This article has been updated from a previous version.*
Thanks to COVID-19, aspiring and existing homeowners are searching for housing outside of big cities in record numbers. Whether you’ve been priced out, yearning for more space (or both), a significant number of Ontario residents are embracing the idea of relocating to smaller, more affordable areas as a way to cut costs.
Before you pack up your things and sign that contract, though, you’ve got to think beyond your monthly mortgage payments — especially if you plan to own a home in a different municipality from the one you're currently in. The actual cost of owning a home includes a slew of other expenses, such as utilities, home insurance, and the commonly overlooked property tax.
Depending on where you live and the type of property you own, your annual property tax costs could be thousands of dollars higher than those in neighbouring communities. Regardless of the sort of residential property you own in Ontario, be it a fully detached home, a semi-detached home, or a condo, you will have to pay property taxes every year.
How is property tax calculated?
Your local government collects property tax as a means to support public education, fire departments, local police enforcement, community centres and libraries.
The factors used to determine a city’s property tax rate include:
- The assessed value of your home. (Keep in mind that the market value of your property used in the calculation is different from the price you paid for your home.)
- The education tax rate (which is set by the province)
- The residential tax rate set by the municipality
Every four years, the Municipal Assessment Corporation (MPAC) evaluates properties across Ontario and submits assessed values for each one. But because of COVID-19, province-wide property assessments were postponed in 2020.
In order to find out the exact amount of property tax you'll have to pay on your home, it's best to consult your local assessor or call your city's tax office. Just a heads up: not every municipality's website has a calculator open to the public; in some cities, you need an address or roll number — a unique 15-digit number MPAC assigns to each property it evaluates — to get the amount.
You can pay your property tax in instalments or roll it into your mortgage payments, depending on where you live and the lender you're working with. Depending on the municipality, property property taxes are paid quarterly, semi-annually, or annually.
Property tax might not be at the forefront of most homebuyers' minds, but it should be included in an overall housing budget. That’s why we set out to find the most and least expensive cities for residential property tax in the province.
There are 51 cities in Ontario. We went to each one’s website to see if the property tax rates for 2021 were released yet. Unfortunately, not all cities had updated data for 2021. We were able to obtain property tax information for only 32 Ontario cities, so this is of course not an exhaustive or completely representative list. That said, it gives you an idea of where you’ll pay the most and least for residential property tax in the province right now.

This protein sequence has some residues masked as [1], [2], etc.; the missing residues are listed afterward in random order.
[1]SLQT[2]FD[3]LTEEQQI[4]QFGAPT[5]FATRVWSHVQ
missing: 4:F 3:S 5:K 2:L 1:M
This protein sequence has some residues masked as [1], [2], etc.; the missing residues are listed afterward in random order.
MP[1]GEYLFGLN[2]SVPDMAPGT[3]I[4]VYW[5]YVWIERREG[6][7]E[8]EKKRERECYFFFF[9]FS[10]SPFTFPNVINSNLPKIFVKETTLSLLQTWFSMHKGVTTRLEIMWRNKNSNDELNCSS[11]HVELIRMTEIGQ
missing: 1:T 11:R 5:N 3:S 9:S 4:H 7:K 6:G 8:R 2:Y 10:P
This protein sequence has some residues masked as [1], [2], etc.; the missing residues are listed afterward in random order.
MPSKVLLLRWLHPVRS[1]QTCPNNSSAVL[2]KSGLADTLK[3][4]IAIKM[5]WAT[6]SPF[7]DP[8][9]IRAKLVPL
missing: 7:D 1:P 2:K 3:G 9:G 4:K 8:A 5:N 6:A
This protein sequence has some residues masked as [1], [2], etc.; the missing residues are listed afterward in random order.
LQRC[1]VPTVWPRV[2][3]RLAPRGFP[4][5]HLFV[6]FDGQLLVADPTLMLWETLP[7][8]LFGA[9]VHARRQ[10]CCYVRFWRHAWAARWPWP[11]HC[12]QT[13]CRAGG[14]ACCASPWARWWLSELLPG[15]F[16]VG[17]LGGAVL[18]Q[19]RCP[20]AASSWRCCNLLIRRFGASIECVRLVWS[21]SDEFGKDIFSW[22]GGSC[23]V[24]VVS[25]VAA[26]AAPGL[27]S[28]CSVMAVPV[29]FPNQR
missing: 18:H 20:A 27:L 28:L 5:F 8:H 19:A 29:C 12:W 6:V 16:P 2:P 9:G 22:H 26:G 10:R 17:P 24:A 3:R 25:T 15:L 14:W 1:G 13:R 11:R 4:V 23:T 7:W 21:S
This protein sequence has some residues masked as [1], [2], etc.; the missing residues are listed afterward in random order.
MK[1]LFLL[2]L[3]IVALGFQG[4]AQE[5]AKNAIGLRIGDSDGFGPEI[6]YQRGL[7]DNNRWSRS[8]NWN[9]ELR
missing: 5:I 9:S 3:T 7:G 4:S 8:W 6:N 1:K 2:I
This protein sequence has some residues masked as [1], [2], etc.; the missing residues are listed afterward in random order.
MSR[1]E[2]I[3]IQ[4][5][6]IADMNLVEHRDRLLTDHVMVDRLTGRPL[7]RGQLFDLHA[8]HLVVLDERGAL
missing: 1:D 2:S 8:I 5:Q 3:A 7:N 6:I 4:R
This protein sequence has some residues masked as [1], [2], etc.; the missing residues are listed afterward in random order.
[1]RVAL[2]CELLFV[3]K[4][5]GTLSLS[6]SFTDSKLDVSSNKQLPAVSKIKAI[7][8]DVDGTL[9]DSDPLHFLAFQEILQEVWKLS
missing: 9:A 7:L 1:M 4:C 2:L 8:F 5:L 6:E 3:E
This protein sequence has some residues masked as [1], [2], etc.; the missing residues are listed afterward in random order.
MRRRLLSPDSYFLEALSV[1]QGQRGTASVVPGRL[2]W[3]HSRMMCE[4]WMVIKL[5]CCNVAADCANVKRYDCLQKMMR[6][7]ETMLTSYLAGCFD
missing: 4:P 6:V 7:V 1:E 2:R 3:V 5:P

Ontario's five most expensive cities for property tax right now in 2021
Cities with lower-valued homes and smaller populations tend to boast higher tax rates because there are fewer taxpayers overall who are able to contribute. The opposite tends to be true of cities with higher-valued homes and larger populations; they generally have more flexibility when it comes to setting the property tax rate.
However, this doesn’t guarantee that a smaller city will always have a more expensive tax rate. According to MPAC, if your municipality needs additional funds, your property taxes may rise.
Based on the information we have right now, the following are Ontario's five most costly cities for residential property taxes in 2021:
- Belleville (1.665845%)
- North Bay (1.568182%)
- St. Thomas (1.55319%)
- Sarnia (1.533293%)
- Peterborough (1.448245%)
As you can see, many of Ontario's smaller cities boasts some of the highest property taxes in the province.
Using North Bay as an example, let's assume a home assessed at a value of $500,000. According to the city's calculator, the owners would be responsible for $7,840.91 in annual property tax.
Ontario's five least expensive cities for property tax right now in 2021
Based on the information we have right now, here are Ontario's five least expensive cities for residential property taxes so far in 2021:
- Vaughan (0.669976%)
- Burlington (0.779583%)
- Kitchener (1.106139%)
- Clarence-Rockland (1.256262%)
- Thorold (1.418692%)
For comparison, a home in Clarence-Rockland assessed at $500,000 would produce $6,487.56 in annual property tax, according to the city's calculator.
If you only factor in your mortgage payment when buying a home, you could be in for an unpleasant surprise if you don’t factor in property taxes, too. If you’re still considering leaving a big city for a smaller one, don’t forget to account for this often glossed-over cost of homeownership when coming up with your budget.
Just remember that this list is based on the information we have available right now. These rankings will almost certainly shift as tax rates for 2021 continue to be updated on municipal websites across the province.
*A previous version of this article mistakenly conflated residential tax rate with percentage for the five least expensive cities. Because some municipalities list property tax rates as a percentage and some list it as a rate (divided by 100), Belleville, Ont. was incorrectly listed in the five least expensive cities and Thorold, Ont. in the five most expensive cities. We regret the error.